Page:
|Giant King Grass.|
The ongoing search for biofuel alternatives to coal, oil, and other generally environment-destroying fossil fuels has focused on grass. No, not the type of grass you pick weeds out of on your front lawn. We’re talking about super grass, monster grass, Giant King Grass.
Left even for several months, typical Kentucky bluegrass — or any other variety you’re likely to plant in front of your house — will only grow to a height of a couple of feet, at least before the neighbors complain. Giant King Grass, on the other hand, will grow to several times that, to a towering 4 meters or 13 feet! A 112-acre patch of the grass planted as a test in Guangdong province, China in late-April of this year shot up to a height of more than seven feet in less than four months. What’s more, the grass is prolific, spreading like … weeds. A single Giant King Grass plant is capable of producing 20 to 35 seedlings each year.
It is this phenomenal growth that has caught the attention of Viaspace, a California company focused on developing renewable and alternative energy technologies and biofuel sources.
An analysis commissioned by an independent investor and conducted by the China National Center for Quality Supervision and Test of Coal compared Giant King Grass to several other species including switchgrass, miscanthus, and giant reed.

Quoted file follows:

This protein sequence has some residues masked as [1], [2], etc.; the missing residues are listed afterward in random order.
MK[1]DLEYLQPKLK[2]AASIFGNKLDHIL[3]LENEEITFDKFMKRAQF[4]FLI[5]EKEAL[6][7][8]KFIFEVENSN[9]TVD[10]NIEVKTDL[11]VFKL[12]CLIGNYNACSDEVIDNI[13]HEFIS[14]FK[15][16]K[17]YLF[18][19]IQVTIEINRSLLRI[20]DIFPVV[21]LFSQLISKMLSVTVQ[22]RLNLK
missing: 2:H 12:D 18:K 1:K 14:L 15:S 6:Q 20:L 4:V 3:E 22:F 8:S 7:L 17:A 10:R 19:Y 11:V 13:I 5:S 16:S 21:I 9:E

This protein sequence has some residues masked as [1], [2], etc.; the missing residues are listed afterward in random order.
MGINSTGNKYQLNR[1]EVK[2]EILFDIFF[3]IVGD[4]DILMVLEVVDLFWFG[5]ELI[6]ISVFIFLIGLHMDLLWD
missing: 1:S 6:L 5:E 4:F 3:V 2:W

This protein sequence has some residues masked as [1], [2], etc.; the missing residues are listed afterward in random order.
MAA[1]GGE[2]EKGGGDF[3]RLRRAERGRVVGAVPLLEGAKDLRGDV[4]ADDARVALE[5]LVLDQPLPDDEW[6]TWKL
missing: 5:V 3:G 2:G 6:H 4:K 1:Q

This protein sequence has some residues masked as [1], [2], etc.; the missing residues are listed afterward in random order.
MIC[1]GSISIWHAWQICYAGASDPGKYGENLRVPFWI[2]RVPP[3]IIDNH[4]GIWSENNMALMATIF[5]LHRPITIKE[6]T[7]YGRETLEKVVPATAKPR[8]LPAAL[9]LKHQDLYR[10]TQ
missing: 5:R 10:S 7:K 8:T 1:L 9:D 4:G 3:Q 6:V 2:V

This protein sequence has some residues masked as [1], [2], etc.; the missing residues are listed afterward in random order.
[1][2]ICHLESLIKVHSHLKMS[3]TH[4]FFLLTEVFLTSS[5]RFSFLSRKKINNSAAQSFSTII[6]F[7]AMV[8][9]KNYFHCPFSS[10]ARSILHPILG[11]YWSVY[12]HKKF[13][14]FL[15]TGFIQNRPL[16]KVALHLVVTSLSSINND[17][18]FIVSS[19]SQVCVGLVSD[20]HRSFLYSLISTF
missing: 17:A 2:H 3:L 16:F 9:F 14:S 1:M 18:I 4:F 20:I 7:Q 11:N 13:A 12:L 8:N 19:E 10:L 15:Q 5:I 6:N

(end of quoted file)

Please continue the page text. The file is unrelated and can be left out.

The findings are remarkable.
Giant King Grass produced a yield 1.7 to 2.7 times higher than its competitors and has an energy content of 18.4 megajoules per dry kilogram. That may not mean much in itself, but it’s notably only slightly less than coal’s estimated 24 megajoules per kilogram and on a par with corn’s energy content. What’s significant is that Giant King Grass grows so much faster than corn. It can be harvested four times a year in tropical and subtropical climates and reaches maximum yield by its second year, compared to other promising energy crops like Jatropha that can take several years before achieving maximum yield.
Giant King Grass can be used as a fuel feedstock in two ways. Since it has a high cellulose content, it is readily converted into ethanol through gasification or enzymatic fermentation. It can also simply be burned, replacing — or at least supplementing — coal in existing coal-fired power plants.
Of course, there are drawbacks. Like corn, Giant King Grass can also be used as a feedstock for animals. Thus, we again come back to the food-versus-fuel debate.
Viaspace’s CEO, Dr. Carl Kukkonen, commented, “While the energy content of Giant King Grass is higher than that of switchgrass, miscanthus or giant reed, the real competitive advantage of Giant King Grass is its yield which is much higher than the yield for these other grasses. This higher yield offers an important land-use advantage, especially where demand for renewable energy is competing with the need for food.”
Viaspace sees such potential in Giant King Grass that it is actively looking for wider, global territories in which to grow the crop. Yes, there’s still the question of whether we should grow food or fuel but, as Viaspace demonstrates, if we’re going to grow fuel at all, we may as well grow the most efficient fuel possible.
Read Biofuels and Bioenergy: Processes and Technologies from Amazon.